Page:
Remembering the Undeserved Goodness of God

Posted: March 1, 2012 in Psalms

Psalm 78, “Remembering the Undeserved Goodness of God”

It’s always interesting to look at memories.  Sometimes they’re good & enjoyable…other times, not so much.  Sometimes memories can be downright painful as we think over past mistakes & failings.  Yet as painful as it might be, occasionally it can be helpful.  Why look back at past sins?  Because looking back at the past can help prevent future sins of the same type.  In Christ, we praise God that we’re forgiven – but though we’ve been forgiven of our past, we dare not forget it.

This is what we find Asaph doing in Psalm 78.  Over the course of this psalm, he takes an honest (and somewhat) painful look back over the history of Israel.  Time after time, he brings out the failings of Israel & how they rebelled against God.  Yet in the midst of all their failings, Asaph also remembers the consistent goodness and love of God.  Yes, there were many times that God disciplined His people, but He always moved them forward in grace.  And that was a lesson worth remembering & passing along to the next generation!

Psalm 78 (NKJV)
A Contemplation Of Asaph. (maskil = instruction)  This could very well be the original “Asaph,” in that the psalm ends extoling the reign of King David.

  • Introduction: the praises of God & rebellion of Israel (vss. 1-8)

1 Give ear, O my people, to my law; Incline your ears to the words of my mouth. 2 I will open my mouth in a parable; I will utter dark sayings of old, 3 Which we have heard and known, And our fathers have told us.

  • Listen up! Listen to what?  To Asaph’s “law.”  The word is “torah” & although it could refer to the Divine law of God, contextually it simply refers to a specific teaching/lesson.  Asaph has a lesson that he’s learned from his forefathers & he wants to pass it on.

4 We will not hide them from their children, Telling to the generation to come the praises of the LORD, And His strength and His wonderful works that He has done.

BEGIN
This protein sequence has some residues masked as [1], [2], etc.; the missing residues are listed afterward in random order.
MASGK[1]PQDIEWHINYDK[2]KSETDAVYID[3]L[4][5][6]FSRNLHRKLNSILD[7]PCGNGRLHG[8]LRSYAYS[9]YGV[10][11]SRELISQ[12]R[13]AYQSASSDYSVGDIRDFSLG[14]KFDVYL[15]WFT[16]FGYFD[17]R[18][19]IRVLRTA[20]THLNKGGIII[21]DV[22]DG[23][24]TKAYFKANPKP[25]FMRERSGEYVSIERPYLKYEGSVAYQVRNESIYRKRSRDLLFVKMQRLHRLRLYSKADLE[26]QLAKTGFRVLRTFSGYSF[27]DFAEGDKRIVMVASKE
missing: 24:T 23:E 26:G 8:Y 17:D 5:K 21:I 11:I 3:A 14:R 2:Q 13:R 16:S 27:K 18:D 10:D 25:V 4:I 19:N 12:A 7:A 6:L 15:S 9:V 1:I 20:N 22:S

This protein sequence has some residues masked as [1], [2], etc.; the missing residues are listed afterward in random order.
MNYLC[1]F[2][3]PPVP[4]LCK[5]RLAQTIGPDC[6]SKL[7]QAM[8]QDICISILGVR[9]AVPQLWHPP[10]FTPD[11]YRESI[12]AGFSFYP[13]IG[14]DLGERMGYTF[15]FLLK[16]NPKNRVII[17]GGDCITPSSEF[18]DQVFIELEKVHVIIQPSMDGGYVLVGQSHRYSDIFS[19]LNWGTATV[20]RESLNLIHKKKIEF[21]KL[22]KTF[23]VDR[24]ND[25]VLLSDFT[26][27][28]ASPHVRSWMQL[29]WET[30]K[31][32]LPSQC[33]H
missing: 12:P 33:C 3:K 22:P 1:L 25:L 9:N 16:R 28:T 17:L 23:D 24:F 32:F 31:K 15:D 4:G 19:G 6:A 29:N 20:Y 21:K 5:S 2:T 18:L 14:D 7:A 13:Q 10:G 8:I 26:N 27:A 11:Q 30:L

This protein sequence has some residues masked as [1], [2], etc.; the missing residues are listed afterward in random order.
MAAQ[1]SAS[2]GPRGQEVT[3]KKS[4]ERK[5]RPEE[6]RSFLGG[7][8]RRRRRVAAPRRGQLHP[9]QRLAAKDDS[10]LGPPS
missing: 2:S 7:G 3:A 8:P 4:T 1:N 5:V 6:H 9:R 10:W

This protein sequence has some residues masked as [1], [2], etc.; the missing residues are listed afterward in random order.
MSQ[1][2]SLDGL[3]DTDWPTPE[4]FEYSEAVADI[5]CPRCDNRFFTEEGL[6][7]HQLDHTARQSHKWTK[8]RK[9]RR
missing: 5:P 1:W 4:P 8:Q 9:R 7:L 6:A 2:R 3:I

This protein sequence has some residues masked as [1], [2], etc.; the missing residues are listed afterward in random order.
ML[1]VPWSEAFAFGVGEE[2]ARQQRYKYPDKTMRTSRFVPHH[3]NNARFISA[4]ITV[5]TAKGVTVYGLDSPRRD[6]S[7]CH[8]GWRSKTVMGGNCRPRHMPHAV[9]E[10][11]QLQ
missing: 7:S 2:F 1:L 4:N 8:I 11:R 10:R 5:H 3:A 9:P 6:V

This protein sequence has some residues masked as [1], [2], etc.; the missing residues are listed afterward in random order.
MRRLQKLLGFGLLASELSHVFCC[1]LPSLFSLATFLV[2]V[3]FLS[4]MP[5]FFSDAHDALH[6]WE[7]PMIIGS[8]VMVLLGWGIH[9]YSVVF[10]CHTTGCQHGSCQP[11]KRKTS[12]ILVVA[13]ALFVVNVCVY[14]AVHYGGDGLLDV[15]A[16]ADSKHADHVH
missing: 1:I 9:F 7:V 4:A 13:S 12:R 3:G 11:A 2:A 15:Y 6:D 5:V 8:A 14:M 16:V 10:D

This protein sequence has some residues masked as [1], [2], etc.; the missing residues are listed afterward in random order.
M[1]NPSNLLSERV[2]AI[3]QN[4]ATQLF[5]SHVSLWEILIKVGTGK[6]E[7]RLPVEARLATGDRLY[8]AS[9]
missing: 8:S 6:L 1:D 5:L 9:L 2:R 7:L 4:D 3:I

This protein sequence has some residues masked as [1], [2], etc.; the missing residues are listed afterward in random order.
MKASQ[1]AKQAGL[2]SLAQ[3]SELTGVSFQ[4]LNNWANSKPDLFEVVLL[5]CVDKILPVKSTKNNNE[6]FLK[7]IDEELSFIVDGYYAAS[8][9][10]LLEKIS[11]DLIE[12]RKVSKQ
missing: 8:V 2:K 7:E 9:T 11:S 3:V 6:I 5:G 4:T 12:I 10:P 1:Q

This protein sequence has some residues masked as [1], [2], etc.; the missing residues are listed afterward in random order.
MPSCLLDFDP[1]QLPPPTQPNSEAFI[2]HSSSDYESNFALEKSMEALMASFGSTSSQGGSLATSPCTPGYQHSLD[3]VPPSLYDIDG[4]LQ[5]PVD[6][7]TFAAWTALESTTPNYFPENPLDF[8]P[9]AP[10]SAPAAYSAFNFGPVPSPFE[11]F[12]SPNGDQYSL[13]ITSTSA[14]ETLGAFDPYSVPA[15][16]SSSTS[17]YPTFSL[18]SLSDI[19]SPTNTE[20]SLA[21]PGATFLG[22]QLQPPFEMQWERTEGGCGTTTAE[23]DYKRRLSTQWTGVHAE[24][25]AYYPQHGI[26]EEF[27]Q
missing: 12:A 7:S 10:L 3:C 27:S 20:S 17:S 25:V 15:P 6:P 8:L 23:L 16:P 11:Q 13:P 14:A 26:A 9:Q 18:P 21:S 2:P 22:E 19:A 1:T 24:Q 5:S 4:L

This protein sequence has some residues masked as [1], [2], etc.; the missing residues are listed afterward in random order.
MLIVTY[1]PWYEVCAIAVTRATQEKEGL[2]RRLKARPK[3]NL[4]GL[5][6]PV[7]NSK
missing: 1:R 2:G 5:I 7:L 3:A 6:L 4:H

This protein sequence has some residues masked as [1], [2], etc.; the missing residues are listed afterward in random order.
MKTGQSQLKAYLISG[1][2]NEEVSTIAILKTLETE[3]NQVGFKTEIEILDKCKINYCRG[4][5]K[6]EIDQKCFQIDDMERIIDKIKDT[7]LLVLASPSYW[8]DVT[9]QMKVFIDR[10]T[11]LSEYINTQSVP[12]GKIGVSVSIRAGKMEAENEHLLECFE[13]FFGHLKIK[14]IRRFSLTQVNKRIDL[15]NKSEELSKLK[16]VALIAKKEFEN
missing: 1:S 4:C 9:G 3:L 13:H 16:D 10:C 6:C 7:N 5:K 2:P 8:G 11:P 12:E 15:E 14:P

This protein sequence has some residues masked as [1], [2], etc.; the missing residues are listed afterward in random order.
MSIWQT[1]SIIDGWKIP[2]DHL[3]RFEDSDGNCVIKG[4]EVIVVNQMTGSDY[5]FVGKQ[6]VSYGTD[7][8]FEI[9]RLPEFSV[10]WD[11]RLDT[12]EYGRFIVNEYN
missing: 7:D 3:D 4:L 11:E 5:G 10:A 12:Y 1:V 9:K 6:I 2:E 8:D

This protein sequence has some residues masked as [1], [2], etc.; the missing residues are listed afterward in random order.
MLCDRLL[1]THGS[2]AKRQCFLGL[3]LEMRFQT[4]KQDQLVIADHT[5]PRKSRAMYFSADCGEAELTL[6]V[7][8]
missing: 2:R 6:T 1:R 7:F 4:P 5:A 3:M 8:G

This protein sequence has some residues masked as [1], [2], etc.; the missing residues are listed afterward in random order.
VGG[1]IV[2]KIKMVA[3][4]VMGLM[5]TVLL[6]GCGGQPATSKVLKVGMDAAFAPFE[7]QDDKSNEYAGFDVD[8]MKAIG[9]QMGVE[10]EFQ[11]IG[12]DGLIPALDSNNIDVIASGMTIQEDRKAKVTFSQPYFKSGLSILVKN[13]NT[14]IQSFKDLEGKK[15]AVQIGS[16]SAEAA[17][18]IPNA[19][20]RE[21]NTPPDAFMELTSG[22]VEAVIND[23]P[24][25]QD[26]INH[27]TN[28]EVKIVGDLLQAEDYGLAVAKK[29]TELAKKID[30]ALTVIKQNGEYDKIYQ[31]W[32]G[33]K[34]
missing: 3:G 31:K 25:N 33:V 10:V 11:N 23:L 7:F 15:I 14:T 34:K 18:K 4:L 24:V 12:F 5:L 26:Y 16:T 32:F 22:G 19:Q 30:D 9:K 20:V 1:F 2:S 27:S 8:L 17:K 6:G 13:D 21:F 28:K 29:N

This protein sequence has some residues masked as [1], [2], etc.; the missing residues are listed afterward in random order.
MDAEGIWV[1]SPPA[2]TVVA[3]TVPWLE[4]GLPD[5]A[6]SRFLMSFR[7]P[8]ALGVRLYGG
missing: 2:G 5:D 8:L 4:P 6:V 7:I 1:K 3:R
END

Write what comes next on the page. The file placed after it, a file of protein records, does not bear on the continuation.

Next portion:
• To teach the next generation the things of God was a specific command for Israel.  It went hand-in-hand with the Great Commandment. Deuteronomy 6:20–25, "(20) “When your son asks you in time to come, saying, ‘What is the meaning of the testimonies, the statutes, and the judgments which the LORD our God has commanded you?’ (21) then you shall say to your son: ‘We were slaves of Pharaoh in Egypt, and the LORD brought us out of Egypt with a mighty hand; (22) and the LORD showed signs and wonders before our eyes, great and severe, against Egypt, Pharaoh, and all his household. (23) Then He brought us out from there, that He might bring us in, to give us the land of which He swore to our fathers. (24) And the LORD commanded us to observe all these statutes, to fear the LORD our God, for our good always, that He might preserve us alive, as it is this day. (25) Then it will be righteousness for us, if we are careful to observe all these commandments before the LORD our God, as He has commanded us.’"  [] They were supposed to know.
  • We are obviously not under the law, but we certainly need to teach our children the praises of God!  We need to tell them of the wonderful things that God has done – we need to teach them of the strength of the Almighty.

5 For He established a testimony in Jacob, And appointed a law in Israel, Which He commanded our fathers, That they should make them known to their children; 6 That the generation to come might know them, The children who would be born, That they may arise and declare them to their children, 7 That they may set their hope in God, And not forget the works of God, But keep His commandments; 8 And may not be like their fathers, A stubborn and rebellious generation, A generation that did not set its heart aright, And whose spirit was not faithful to God.